Destination :: Denali National Park

  • Denali National Park: A wide river flows along a pine forest, with snow-covered Denali dominating the background.

    River Backdropped by Denali. September 2013. Image 1/9

  • Denali National Park: Pine trees rise out of fall-colored brush and are backdropped by a snow-capped mountain. Two moose are barely visible grazing among the trees.

    Moose Grazing in Fall. September 2013. Image 2/9

  • Denali National Park: A shallow river winds through a valley between two mountains, which are covered with fall=colored brush.

    River and Fall Colors. September 2013. Image 3/9

  • Denali National Park: A wide river winds along the image, with foggy mountains in the distance and a hilly plain in the foreground. Muted fall colors dominate the plain.

    River and Mountains in Fall Colors. September 2013. Image 4/9

  • Denali National Park: Bright yellow brush and pine trees grow on the lower slopes of some mountains, giving way to bare rock. A stream is just visible in the foreground.

    Mountains and River in Fall Colors. September 2013. Image 5/9

  • Denali National Park: A hint of fall-colored brush sits on mountain slopes in the foreground; more mountains are visible in the background, with mist rising off their slopes.

    Foggy Mountains. September 2013. Image 6/9

  • Denali National Park: A ptarmigan, part brown and part white, stands on a brown tussock, surrounded by branches that have a few yellow leaves clinging to them.

    Ptarmigan in Fall. September 2013. Image 7/9

  • Denali National Park: A small pond sits surrounded by yellow brush and pine trees, which are also visible reflected in the pond.

    Pine Trees Reflected in Pond. September 2013. Image 8/9

  • Denali National Park: Gray rocks and a formation cover the top 1/2 of a hill while red and orange brush cover the lower 1/2.

    Rock Structure in Fall Colors. September 2013. Image 9/9

Denali National Park in Alaska is home to Denali, North America’s tallest mountain at over 19,000 feet. It is one of the largest national parks in the United States and offers visitors the opportunity to view stunning scenery and wildlife.

Brief History

7,000 years ago
Earliest human use of the area within modern-day park boundaries per archaeological evidence.1
1880
The Alaska Gold Rush brings the first Europeans into proximity with the park area.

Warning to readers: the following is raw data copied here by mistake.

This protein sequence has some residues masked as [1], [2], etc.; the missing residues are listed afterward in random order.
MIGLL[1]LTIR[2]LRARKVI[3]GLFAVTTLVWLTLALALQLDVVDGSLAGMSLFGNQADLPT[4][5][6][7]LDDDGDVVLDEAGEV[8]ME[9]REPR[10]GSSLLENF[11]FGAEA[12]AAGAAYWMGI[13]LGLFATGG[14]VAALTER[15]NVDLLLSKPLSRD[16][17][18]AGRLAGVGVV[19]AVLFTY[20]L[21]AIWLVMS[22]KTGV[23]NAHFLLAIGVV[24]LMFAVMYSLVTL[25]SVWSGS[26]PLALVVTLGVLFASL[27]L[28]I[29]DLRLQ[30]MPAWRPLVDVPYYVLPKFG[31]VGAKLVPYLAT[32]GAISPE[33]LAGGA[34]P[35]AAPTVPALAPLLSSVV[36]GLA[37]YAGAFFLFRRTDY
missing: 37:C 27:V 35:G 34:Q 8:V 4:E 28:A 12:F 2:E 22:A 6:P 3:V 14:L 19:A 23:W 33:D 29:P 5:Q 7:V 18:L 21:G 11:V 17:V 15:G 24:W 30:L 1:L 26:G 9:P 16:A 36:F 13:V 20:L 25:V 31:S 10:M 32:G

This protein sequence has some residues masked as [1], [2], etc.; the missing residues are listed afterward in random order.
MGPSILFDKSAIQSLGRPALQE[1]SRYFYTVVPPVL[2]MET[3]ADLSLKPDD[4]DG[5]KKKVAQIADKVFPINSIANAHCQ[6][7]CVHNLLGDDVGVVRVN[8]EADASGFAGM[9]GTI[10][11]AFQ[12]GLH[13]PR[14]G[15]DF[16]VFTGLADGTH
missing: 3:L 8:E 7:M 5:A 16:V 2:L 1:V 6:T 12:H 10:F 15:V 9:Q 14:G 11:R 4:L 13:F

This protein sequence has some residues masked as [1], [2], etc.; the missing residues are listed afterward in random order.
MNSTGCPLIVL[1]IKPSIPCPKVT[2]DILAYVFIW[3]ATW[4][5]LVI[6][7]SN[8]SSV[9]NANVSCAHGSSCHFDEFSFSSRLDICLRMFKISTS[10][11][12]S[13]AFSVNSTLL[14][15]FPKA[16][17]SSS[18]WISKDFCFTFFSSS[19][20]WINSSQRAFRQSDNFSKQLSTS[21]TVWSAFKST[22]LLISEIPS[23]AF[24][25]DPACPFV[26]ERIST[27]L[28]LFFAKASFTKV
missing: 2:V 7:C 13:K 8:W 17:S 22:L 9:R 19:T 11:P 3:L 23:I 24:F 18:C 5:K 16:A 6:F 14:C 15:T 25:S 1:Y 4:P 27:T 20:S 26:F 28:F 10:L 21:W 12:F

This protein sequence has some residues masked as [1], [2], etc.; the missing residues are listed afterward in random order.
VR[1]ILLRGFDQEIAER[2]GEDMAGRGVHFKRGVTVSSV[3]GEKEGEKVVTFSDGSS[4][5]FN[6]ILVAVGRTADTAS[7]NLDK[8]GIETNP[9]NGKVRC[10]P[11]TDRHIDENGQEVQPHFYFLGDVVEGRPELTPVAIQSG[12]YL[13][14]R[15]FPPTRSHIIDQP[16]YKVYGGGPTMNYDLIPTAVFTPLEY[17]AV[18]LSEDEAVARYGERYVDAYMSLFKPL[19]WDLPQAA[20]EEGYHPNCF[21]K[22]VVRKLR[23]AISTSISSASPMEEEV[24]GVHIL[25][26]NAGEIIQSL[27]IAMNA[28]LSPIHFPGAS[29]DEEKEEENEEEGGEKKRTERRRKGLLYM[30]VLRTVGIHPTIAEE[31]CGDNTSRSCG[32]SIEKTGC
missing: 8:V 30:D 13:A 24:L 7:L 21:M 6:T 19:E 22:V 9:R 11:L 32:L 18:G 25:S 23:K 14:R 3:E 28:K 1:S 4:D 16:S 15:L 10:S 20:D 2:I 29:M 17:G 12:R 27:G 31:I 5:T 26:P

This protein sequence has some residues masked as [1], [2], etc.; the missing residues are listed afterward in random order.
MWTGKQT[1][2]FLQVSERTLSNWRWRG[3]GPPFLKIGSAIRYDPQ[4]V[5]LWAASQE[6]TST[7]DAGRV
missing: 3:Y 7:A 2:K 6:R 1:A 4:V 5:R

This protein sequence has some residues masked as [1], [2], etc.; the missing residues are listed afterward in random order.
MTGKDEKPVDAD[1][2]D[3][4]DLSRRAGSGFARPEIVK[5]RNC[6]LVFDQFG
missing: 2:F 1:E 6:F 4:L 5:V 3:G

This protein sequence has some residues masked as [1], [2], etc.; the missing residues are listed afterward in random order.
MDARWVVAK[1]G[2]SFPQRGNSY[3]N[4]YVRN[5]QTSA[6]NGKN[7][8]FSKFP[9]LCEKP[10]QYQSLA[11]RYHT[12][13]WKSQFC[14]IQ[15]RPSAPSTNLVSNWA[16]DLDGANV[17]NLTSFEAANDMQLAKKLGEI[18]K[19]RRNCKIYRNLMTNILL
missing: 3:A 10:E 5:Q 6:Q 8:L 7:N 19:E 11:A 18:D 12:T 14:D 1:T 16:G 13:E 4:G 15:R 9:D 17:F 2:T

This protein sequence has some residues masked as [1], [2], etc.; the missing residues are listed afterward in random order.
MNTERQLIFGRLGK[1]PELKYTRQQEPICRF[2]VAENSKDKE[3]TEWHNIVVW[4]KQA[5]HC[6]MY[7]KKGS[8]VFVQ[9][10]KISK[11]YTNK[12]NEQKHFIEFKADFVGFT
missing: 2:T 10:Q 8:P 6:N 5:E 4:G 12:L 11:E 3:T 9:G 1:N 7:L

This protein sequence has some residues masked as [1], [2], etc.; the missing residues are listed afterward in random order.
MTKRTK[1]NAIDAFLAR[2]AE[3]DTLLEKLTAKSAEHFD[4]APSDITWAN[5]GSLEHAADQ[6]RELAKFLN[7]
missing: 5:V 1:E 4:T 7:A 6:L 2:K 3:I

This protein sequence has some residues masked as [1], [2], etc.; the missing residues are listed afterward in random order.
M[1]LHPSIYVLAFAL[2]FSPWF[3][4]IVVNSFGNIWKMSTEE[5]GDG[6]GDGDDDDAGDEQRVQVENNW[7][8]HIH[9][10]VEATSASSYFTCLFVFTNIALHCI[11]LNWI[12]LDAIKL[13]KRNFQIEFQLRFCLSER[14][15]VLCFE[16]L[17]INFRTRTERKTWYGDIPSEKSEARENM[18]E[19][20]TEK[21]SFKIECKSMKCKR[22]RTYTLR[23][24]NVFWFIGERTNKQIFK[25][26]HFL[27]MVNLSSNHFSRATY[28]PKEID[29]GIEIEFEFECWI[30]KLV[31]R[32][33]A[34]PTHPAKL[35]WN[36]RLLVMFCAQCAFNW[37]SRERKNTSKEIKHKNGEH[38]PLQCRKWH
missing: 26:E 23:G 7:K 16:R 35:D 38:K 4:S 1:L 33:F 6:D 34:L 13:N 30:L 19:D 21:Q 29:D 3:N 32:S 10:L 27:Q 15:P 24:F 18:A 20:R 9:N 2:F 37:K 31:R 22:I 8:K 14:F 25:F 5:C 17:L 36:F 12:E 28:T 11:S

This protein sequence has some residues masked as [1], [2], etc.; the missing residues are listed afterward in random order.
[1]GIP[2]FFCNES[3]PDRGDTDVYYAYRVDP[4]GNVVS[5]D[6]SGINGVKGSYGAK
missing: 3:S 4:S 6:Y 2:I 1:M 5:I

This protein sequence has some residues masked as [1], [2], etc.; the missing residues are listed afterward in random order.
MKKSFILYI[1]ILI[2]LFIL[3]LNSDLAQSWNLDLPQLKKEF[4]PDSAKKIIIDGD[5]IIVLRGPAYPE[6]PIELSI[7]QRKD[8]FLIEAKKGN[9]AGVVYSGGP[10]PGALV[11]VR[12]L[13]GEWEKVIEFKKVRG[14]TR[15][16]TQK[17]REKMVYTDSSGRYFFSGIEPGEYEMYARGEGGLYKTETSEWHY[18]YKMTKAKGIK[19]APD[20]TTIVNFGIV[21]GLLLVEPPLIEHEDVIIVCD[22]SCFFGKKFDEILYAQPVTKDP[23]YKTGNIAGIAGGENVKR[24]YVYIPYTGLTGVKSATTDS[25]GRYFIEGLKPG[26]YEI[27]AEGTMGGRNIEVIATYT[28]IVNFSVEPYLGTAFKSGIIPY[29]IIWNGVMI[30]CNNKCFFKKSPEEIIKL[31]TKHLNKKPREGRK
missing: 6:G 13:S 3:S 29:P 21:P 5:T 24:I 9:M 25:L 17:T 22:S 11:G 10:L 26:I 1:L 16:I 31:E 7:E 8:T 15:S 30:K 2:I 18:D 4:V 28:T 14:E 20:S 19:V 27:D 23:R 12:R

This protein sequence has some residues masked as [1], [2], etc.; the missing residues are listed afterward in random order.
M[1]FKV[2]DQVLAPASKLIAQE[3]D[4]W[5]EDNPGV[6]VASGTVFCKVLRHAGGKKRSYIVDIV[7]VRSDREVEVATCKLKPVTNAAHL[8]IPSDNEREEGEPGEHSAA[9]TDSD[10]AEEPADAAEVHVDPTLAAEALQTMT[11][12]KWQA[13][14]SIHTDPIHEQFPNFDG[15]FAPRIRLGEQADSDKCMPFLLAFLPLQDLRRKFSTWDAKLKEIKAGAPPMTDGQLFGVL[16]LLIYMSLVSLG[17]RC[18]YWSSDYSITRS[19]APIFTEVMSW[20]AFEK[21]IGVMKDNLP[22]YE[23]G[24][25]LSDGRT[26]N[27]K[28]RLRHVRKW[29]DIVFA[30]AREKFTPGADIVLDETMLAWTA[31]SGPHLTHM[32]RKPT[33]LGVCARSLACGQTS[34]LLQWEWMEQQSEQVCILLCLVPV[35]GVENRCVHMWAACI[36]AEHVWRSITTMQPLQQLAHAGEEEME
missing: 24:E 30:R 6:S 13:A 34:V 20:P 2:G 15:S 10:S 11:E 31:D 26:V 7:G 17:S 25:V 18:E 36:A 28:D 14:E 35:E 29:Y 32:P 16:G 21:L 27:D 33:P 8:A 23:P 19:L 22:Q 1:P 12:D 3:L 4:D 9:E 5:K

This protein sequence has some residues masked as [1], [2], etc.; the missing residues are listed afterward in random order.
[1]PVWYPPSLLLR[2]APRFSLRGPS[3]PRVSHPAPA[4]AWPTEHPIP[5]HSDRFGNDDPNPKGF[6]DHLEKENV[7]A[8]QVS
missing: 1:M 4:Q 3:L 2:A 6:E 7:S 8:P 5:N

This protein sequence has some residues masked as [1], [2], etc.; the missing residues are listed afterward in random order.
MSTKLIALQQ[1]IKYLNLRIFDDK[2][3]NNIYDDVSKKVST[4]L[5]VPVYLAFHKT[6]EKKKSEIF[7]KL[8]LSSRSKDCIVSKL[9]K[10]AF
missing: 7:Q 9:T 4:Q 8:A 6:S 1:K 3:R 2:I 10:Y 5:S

1889
Frank Densmore, traveling from Tanana to the Kuskokwim drainage, is so taken with the mountain that his peers name it "Densmore’s Mountain" after him.
January 24, 1897
William A. Dickey publishes an article about his exploration of the Alaska Range; he is the first to name the mountain Mount McKinley.
1898-1899
The USGS and US Army send five different expeditions into the area; one of the expeditions was likely the first European group to enter the boundaries of the present-day park.
1903
The first non-Native Americans attempt to climb Denali; James Wickersham, the U.S. District Judge for Alaska, suggests the area be preserved for future generations.
1906-1908
Charles Sheldon visits and spends time living in the area; on January 12, 1908, he makes a diary entry in which he first conceives of Denali National Park.
March 12, 1914
Congress passes the Alaska Railroad Act, causing Sheldon to worry that area game would be wiped out by hunters supporting the railroad building effort. His fears spur him to advocate for the creation of a national park.
February 26, 1917
President Wilson establishes Mt. McKinley National Park, protecting 1.6 million acres.2
December 1, 1978
Denali National Monument is established.
December 2, 1980
Mt. McKinley National Park and Denali National Monument are incorporated into the newly established Denali National Park and Denali National Preserve.
December 2, 1980
Nearly two million acres are designated Denali Wilderness.
January 30, 1922
The park boundary is changed.
March 19, 1932
The park boundary is changed.
1976
The park is designated a Biosphere Reserve.3

Location

Alaska
United States

Website

Evaluation

Unforgettable

The vast majority of the park is undeveloped, making it a back country hiker/camper’s paradise. Vehicle travel into most of the park is limited to scheduled bus tours and the trail network is small, but the stunning scenery and abundance of wildlife make any visit worthwhile.

Visits: 1 Visited: September 2013

Quick Statistics

Size
6,075,028+ acres4
Trails
Approx. 36 miles of trails + backcountry hiking5
Visitors
587,412 (2016)6

Notes

  1. Unless otherwise noted, information about the park and park history is from Crown Jewel of the North-Volume 1, NPS.
  2. Information about various establishment dates and park boundary changes from National Parks: Index 2012-2016, NPS.
  3. "Denali," UNESCO.
  4. Listing of Acreage, NPS.
  5. Annual Visitation Report, NPS.
  6. According to the NPS, established trail length is purposefully limited in order to encourage back country exploration.

References

  • Annual Visitation Report by Years: 2006 to 2016. NPS Stats. Accessed December 12, 2017. Link.
  • Crown Jewel of the North-Volume 1. National Park Service. 2006. Accessed October 15, 2017. Link.
  • "Denali." Biosphere Reserves. UNESCO. November 2015. Accessed October 15,2017. Link.
  • "Hiking." Denali National Park. National Park Service. October 13, 2017. Accessed October 15, 2017. Link.
  • Listing of Acreage (Summary). NPS Stats. December 31, 2016. Accessed October 7, 2017. Link.
  • The National Parks: Index 2012-2016. National Park Service. 2016. Accessed November 16, 2017. Link.